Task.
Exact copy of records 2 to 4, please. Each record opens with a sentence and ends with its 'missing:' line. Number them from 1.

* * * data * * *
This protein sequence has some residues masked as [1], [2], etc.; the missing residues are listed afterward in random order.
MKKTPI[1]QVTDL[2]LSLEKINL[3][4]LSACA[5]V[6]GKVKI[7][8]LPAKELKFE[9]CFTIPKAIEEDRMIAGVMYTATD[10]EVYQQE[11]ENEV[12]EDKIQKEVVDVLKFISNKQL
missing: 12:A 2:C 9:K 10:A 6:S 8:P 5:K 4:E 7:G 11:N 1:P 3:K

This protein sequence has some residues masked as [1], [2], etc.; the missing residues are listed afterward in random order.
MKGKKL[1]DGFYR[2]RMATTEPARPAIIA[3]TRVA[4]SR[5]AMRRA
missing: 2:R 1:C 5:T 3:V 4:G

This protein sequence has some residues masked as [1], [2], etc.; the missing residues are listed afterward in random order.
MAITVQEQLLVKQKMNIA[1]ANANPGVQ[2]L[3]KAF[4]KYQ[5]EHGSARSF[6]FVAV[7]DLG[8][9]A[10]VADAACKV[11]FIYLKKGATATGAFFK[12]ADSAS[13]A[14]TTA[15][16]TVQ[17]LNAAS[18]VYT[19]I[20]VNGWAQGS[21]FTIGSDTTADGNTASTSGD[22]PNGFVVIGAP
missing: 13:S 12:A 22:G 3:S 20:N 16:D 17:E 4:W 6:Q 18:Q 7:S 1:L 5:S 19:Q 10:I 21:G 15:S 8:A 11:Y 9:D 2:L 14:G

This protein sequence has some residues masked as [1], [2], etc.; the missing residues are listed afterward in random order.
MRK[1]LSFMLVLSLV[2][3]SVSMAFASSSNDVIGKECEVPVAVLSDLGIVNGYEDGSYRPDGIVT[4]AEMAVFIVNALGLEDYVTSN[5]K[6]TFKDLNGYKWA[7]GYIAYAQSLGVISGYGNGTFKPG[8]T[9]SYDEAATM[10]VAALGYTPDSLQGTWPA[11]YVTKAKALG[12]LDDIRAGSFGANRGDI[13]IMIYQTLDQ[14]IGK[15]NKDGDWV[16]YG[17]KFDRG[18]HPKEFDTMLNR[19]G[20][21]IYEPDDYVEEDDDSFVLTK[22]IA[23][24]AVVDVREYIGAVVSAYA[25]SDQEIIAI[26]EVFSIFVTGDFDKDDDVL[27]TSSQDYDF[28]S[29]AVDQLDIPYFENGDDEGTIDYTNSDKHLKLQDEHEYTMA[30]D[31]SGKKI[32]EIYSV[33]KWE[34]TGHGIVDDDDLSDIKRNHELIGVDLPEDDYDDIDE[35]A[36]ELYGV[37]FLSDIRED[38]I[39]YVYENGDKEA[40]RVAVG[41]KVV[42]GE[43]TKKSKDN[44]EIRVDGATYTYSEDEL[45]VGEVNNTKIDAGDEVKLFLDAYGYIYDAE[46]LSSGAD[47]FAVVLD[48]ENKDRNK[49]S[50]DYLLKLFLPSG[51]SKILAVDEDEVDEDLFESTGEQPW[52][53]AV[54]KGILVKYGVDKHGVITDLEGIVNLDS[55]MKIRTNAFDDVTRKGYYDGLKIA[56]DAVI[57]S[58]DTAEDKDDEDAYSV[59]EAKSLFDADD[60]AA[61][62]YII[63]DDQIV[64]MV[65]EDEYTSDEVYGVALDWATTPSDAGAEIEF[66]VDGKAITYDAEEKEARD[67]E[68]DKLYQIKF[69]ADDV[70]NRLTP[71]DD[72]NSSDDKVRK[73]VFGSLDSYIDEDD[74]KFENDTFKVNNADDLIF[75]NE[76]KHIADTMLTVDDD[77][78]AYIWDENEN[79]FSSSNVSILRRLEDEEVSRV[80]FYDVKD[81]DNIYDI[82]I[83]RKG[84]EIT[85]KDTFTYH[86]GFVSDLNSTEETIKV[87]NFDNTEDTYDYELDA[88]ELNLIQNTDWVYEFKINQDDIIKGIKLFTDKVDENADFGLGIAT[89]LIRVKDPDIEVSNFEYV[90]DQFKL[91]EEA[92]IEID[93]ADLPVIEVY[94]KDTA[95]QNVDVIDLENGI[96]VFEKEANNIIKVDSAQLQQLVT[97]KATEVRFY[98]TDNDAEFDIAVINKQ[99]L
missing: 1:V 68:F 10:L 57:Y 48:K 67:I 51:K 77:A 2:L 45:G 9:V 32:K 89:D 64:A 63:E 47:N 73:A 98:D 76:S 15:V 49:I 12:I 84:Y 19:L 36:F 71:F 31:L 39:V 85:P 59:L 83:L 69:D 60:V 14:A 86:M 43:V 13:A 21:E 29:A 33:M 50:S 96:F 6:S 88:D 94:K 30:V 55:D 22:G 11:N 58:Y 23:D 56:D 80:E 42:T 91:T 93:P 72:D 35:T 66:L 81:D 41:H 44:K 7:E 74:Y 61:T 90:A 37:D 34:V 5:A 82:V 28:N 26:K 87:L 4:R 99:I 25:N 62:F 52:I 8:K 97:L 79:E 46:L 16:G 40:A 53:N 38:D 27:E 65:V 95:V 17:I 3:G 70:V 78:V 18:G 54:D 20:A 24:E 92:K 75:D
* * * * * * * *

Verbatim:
This protein sequence has some residues masked as [1], [2], etc.; the missing residues are listed afterward in random order.
MKGKKL[1]DGFYR[2]RMATTEPARPAIIA[3]TRVA[4]SR[5]AMRRA
missing: 2:R 1:C 5:T 3:V 4:G

This protein sequence has some residues masked as [1], [2], etc.; the missing residues are listed afterward in random order.
MAITVQEQLLVKQKMNIA[1]ANANPGVQ[2]L[3]KAF[4]KYQ[5]EHGSARSF[6]FVAV[7]DLG[8][9]A[10]VADAACKV[11]FIYLKKGATATGAFFK[12]ADSAS[13]A[14]TTA[15][16]TVQ[17]LNAAS[18]VYT[19]I[20]VNGWAQGS[21]FTIGSDTTADGNTASTSGD[22]PNGFVVIGAP
missing: 13:S 12:A 22:G 3:S 20:N 16:D 17:E 4:W 6:Q 18:Q 7:S 1:L 5:S 19:Q 10:I 21:G 15:S 8:A 11:Y 9:D 2:L 14:G

This protein sequence has some residues masked as [1], [2], etc.; the missing residues are listed afterward in random order.
MRK[1]LSFMLVLSLV[2][3]SVSMAFASSSNDVIGKECEVPVAVLSDLGIVNGYEDGSYRPDGIVT[4]AEMAVFIVNALGLEDYVTSN[5]K[6]TFKDLNGYKWA[7]GYIAYAQSLGVISGYGNGTFKPG[8]T[9]SYDEAATM[10]VAALGYTPDSLQGTWPA[11]YVTKAKALG[12]LDDIRAGSFGANRGDI[13]IMIYQTLDQ[14]IGK[15]NKDGDWV[16]YG[17]KFDRG[18]HPKEFDTMLNR[19]G[20][21]IYEPDDYVEEDDDSFVLTK[22]IA[23][24]AVVDVREYIGAVVSAYA[25]SDQEIIAI[26]EVFSIFVTGDFDKDDDVL[27]TSSQDYDF[28]S[29]AVDQLDIPYFENGDDEGTIDYTNSDKHLKLQDEHEYTMA[30]D[31]SGKKI[32]EIYSV[33]KWE[34]TGHGIVDDDDLSDIKRNHELIGVDLPEDDYDDIDE[35]A[36]ELYGV[37]FLSDIRED[38]I[39]YVYENGDKEA[40]RVAVG[41]KVV[42]GE[43]TKKSKDN[44]EIRVDGATYTYSEDEL[45]VGEVNNTKIDAGDEVKLFLDAYGYIYDAE[46]LSSGAD[47]FAVVLD[48]ENKDRNK[49]S[50]DYLLKLFLPSG[51]SKILAVDEDEVDEDLFESTGEQPW[52][53]AV[54]KGILVKYGVDKHGVITDLEGIVNLDS[55]MKIRTNAFDDVTRKGYYDGLKIA[56]DAVI[57]S[58]DTAEDKDDEDAYSV[59]EAKSLFDADD[60]AA[61][62]YII[63]DDQIV[64]MV[65]EDEYTSDEVYGVALDWATTPSDAGAEIEF[66]VDGKAITYDAEEKEARD[67]E[68]DKLYQIKF[69]ADDV[70]NRLTP[71]DD[72]NSSDDKVRK[73]VFGSLDSYIDEDD[74]KFENDTFKVNNADDLIF[75]NE[76]KHIADTMLTVDDD[77][78]AYIWDENEN[79]FSSSNVSILRRLEDEEVSRV[80]FYDVKD[81]DNIYDI[82]I[83]RKG[84]EIT[85]KDTFTYH[86]GFVSDLNSTEETIKV[87]NFDNTEDTYDYELDA[88]ELNLIQNTDWVYEFKINQDDIIKGIKLFTDKVDENADFGLGIAT[89]LIRVKDPDIEVSNFEYV[90]DQFKL[91]EEA[92]IEID[93]ADLPVIEVY[94]KDTA[95]QNVDVIDLENGI[96]VFEKEANNIIKVDSAQLQQLVT[97]KATEVRFY[98]TDNDAEFDIAVINKQ[99]L
missing: 1:V 68:F 10:L 57:Y 48:K 67:I 51:K 77:A 2:L 45:G 9:V 32:K 89:D 64:A 63:E 47:N 73:A 98:D 76:S 15:V 49:I 12:I 84:Y 19:L 36:F 71:F 31:L 39:V 85:P 59:L 83:L 69:D 60:V 14:A 86:M 43:V 13:A 21:E 29:A 33:M 50:S 96:F 6:S 88:D 94:K 30:V 55:D 22:G 11:N 58:Y 23:D 56:D 80:E 42:T 91:T 93:P 72:D 35:T 66:L 81:D 41:H 44:K 7:E 74:Y 61:T 90:A 37:D 34:V 5:A 82:V 28:N 26:K 87:L 4:R 99:I 25:N 62:F 52:I 8:K 97:L 79:E 46:L 16:G 40:A 53:N 38:D 27:E 65:V 95:V 17:I 3:G 70:V 78:V 18:G 54:D 20:A 24:E 92:K 75:D